Addressing Systemic Racism Webinars

A message from Gina Green-Harris, Director WAI Regional Milwaukee Office:

We must move from promises to action! Racism and social injustice are not new. If equity and social justice were even remotely urgent, we would not be fighting for the basic inalienable rights our ancestors fought for over 400 year ago. Sadly, our ancestors knew they would die in bondage, but their hope was the next generation would experience the benefits of basic human rights and freedom guaranteed to all human beings by the Constitution of the United States. That is still the hope and vision for Black people today.

Through these webinars, our intent is to provide truthful narratives by credible leaders about the journey of Black and Brown people in this country, and our resilience as a people. They further provide clear, realistic information, including action steps for people who continue to ask the proverbial questions, “How can I learn more and what can I do in my own sphere or circle?”

The Addressing Systemic Racism education series launched on June 19, 2020. The webinars feature local and regional speakers discussing the roots of racism in modern culture, how it has created health disparities leading to poor health outcomes for African Americans, and action steps for creating solutions.

Part 1: Addressing Systemic Racism From its Impacts to its Origins Throughout Life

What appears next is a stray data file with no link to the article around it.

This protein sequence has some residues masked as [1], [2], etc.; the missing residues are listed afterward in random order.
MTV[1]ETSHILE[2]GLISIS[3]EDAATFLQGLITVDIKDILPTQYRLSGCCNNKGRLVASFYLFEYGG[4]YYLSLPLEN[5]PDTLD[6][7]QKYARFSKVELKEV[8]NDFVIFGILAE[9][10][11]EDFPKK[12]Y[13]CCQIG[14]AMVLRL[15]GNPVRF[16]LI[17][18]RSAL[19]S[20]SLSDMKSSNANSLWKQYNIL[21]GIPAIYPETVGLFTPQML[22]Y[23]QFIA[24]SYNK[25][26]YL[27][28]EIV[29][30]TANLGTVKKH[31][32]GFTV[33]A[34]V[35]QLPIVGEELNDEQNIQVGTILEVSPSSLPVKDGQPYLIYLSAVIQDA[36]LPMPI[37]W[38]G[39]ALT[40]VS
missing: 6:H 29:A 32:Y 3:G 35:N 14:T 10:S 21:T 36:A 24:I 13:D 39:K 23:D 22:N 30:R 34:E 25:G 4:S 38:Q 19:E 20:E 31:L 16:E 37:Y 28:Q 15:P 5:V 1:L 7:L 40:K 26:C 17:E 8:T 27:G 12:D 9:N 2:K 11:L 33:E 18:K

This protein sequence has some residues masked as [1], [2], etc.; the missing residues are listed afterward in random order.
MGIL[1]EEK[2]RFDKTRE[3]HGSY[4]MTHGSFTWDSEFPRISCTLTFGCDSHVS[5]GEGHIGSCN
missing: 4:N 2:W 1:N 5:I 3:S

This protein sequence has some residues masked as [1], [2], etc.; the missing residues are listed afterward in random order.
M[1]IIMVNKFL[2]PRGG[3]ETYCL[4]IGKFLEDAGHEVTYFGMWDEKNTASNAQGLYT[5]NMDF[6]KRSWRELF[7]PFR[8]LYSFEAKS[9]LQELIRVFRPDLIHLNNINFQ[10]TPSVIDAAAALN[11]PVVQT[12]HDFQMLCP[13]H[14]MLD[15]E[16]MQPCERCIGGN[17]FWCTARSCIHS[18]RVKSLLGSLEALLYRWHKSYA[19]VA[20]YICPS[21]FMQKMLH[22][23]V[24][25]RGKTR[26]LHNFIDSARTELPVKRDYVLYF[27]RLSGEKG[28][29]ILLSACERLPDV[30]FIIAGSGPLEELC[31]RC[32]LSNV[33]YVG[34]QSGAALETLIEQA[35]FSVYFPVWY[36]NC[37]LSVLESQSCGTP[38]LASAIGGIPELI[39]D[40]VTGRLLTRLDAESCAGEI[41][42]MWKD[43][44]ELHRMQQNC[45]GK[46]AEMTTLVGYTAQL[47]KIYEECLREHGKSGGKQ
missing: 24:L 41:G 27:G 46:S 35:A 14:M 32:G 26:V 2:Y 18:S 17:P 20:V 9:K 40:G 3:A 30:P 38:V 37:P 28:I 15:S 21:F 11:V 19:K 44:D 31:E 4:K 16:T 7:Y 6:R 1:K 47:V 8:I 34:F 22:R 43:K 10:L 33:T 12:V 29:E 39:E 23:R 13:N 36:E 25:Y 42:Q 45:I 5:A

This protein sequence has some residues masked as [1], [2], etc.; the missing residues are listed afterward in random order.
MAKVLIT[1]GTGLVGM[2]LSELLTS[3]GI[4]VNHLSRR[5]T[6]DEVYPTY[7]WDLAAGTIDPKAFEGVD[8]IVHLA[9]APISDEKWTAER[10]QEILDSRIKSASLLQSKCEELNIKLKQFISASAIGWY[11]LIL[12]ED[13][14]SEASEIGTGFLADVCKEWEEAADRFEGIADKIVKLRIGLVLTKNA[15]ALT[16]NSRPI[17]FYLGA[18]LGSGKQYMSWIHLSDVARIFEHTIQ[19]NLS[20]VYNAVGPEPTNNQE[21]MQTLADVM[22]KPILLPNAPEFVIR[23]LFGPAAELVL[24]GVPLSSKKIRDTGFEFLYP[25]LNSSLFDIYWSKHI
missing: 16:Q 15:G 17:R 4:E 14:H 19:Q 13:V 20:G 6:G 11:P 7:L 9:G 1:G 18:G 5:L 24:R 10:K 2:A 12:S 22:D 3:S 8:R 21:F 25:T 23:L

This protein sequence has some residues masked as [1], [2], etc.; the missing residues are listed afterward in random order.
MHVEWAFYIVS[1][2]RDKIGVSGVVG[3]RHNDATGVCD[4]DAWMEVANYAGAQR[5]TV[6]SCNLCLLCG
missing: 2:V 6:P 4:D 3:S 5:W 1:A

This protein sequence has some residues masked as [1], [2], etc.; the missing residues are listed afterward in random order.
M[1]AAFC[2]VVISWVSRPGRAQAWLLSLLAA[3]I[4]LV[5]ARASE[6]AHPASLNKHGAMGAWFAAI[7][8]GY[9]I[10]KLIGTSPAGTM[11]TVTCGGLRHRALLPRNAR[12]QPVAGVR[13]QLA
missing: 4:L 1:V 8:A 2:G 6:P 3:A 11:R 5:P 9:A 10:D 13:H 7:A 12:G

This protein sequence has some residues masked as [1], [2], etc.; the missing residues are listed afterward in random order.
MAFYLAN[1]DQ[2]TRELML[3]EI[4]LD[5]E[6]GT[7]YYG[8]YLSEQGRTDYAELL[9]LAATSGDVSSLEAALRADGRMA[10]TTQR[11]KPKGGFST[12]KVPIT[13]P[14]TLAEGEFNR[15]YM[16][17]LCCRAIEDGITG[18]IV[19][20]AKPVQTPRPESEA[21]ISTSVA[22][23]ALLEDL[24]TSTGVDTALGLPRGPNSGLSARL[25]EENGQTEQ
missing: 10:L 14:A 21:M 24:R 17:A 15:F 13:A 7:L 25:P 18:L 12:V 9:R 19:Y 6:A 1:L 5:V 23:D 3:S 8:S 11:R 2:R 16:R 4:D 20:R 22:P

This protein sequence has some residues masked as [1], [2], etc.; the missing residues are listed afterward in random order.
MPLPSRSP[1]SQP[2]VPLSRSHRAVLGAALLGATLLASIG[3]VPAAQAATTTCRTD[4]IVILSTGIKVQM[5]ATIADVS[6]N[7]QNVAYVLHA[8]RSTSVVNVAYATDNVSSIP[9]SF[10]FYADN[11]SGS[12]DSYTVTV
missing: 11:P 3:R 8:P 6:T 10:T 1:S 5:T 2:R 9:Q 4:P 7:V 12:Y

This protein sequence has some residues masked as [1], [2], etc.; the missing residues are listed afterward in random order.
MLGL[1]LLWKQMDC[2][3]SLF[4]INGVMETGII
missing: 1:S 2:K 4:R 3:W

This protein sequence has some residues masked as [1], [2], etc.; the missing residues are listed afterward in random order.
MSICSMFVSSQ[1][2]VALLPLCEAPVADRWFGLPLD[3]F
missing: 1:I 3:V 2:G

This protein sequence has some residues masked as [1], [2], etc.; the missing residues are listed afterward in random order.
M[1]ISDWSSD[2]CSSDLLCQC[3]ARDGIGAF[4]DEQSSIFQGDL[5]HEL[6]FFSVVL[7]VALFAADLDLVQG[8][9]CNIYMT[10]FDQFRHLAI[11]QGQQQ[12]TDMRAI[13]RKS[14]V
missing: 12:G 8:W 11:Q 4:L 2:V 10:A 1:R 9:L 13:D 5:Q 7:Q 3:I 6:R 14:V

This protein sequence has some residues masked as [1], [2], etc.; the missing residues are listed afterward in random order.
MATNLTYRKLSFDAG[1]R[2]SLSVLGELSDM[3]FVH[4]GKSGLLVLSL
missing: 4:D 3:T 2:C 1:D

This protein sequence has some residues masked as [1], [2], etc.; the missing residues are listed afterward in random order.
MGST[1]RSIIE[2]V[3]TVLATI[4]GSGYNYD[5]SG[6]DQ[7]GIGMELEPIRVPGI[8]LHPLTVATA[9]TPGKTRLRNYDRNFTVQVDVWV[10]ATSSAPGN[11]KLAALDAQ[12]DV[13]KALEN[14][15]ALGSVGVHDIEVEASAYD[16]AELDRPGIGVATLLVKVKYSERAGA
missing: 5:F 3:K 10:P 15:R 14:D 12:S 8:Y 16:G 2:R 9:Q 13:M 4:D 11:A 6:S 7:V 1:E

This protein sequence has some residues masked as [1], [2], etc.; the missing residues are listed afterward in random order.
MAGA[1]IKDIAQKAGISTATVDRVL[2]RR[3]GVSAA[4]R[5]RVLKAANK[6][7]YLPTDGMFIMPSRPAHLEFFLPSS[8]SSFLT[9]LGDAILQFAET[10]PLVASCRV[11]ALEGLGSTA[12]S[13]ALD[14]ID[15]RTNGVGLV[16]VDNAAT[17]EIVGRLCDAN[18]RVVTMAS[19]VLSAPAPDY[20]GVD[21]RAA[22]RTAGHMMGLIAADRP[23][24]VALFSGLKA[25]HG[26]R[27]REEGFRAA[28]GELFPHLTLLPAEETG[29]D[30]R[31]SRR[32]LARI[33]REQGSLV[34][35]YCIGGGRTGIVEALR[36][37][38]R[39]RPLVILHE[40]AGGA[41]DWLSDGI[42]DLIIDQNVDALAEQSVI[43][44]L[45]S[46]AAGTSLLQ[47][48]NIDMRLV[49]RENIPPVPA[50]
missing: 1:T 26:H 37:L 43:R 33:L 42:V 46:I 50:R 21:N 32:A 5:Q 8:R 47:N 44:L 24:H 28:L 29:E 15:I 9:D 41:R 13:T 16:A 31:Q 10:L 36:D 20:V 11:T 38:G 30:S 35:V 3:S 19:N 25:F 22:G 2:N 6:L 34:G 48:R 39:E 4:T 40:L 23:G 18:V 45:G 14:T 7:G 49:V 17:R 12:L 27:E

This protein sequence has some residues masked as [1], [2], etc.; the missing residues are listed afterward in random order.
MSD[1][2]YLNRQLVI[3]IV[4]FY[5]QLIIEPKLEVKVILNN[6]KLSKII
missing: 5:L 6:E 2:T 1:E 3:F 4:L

Part 2:  ​Reframing and Reforming our Health and Health Care systems

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Part 3: How the Media Impacts the Narrative of Black Americans

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Part 4:

Unfortunately, a video of this session is not available. Slides from the talk can be found on the Lifecourse for Healthy Initiatives webpage.

Part 5: The Legacy of African Americans in Science and Research

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Part 6: The Toll of Infant Mortality & Prematurity on African American Families

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Part 7: The Impact on African Americans with Alzheimer’s Disease and Related Dementia

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Part 8: One Year Later, Where Are We Now?

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Roots of racism and Alzheimer’s disease:

  • African Americans are more than twice as likely as white Americans to have Alzheimer’s disease or other dementia.
  • Alzheimer’s disease is the sixth leading cause of death in the United States, but the fifth leading cause of death of older African Americans
  • African Americans are generally diagnosed at later stages of Alzheimer’s disease.

Brain Health Center for African Americans

Related links:

Thank You

This educational series was offered thanks to a partnership between Center for Community Engagement & Health Partnerships, All of Us Research Program, Wisconsin Partnership Program, Lifecourse Initiatives for Healthy Families, Wisconsin Alzheimer’s Institute and Greater Milwaukee Foundation.